This previously unpublished David Foster Wallace story, likely an excerpt from the Pale King manuscript, circulated as samizdat a couple of years back, but its reappearance – this time on some guy’s tumblr page – is a good excuse to link to it.
“It reminded me once again that we desperately lack a full-throated defense of this runt of the grammatical litter. We need an outright celebration of adverbs, and it is that celebration that I offer—stridently, boisterously, unapologetically.” Colin Dickey at Slate passionately, unabashedly defends the adverb.
Are you a writer in the Philadelphia area? Are you looking for “a comfortable, congenial environment where you can meet other writers, editors and publishers?” If you answered yes to both of these questions, then this September’s Barrelhouse Conversations & Connections conference will be right up your alley. This year’s keynote speaker will be Familiar author J. Robert Lennon.
“‘I think she is better than J. L. Borges—who is good, but not all that good!” said poet Elizabeth Bishop of Brazilian writer Clarice Lispector. Bishop was one of Lispector’s first English translators, but also one of her fiercest critics. Alexandra Pechman writes for the Poetry Foundation about their literary rivalry and grudging respect. Pair with Magdalena Edwards’s Millions review of Lispector’s The Complete Stories.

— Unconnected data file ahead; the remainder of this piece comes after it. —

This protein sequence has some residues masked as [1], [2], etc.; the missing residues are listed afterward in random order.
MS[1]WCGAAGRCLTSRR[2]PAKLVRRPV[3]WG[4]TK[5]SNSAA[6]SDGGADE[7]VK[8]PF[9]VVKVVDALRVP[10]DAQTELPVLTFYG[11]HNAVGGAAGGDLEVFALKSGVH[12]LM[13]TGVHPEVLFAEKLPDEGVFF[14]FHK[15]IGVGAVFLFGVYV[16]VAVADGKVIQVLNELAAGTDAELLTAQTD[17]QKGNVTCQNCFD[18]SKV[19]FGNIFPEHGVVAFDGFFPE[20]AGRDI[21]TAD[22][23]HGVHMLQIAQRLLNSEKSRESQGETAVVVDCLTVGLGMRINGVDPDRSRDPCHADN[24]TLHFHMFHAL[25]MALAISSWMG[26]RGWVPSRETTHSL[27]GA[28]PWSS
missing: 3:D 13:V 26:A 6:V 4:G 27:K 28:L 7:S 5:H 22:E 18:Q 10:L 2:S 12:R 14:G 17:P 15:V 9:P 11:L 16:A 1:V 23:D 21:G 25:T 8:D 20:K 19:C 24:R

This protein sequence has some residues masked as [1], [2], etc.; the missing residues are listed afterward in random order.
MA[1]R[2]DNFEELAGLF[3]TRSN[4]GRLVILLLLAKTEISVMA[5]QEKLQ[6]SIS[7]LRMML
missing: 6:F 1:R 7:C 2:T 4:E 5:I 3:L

“Tracing the journey of a mediocre actor and Holocaust survivor ‘touched by some mysterious higher design’ as he forges and impersonates his way through the war and then back to the city of his birth, the story is part Samuel Beckett and part Isaac Bashevis Singer, with a sudden final bolt of O. Henry. It has the flavour of a morality tale, but what’s most fascinating to me is how difficult it is to derive a moral from it, or rather how easy it is to derive more than one and how openly they stand in conflict with each other.” Kevin Brockmeier extols the fiction of Leandro Sarmatz.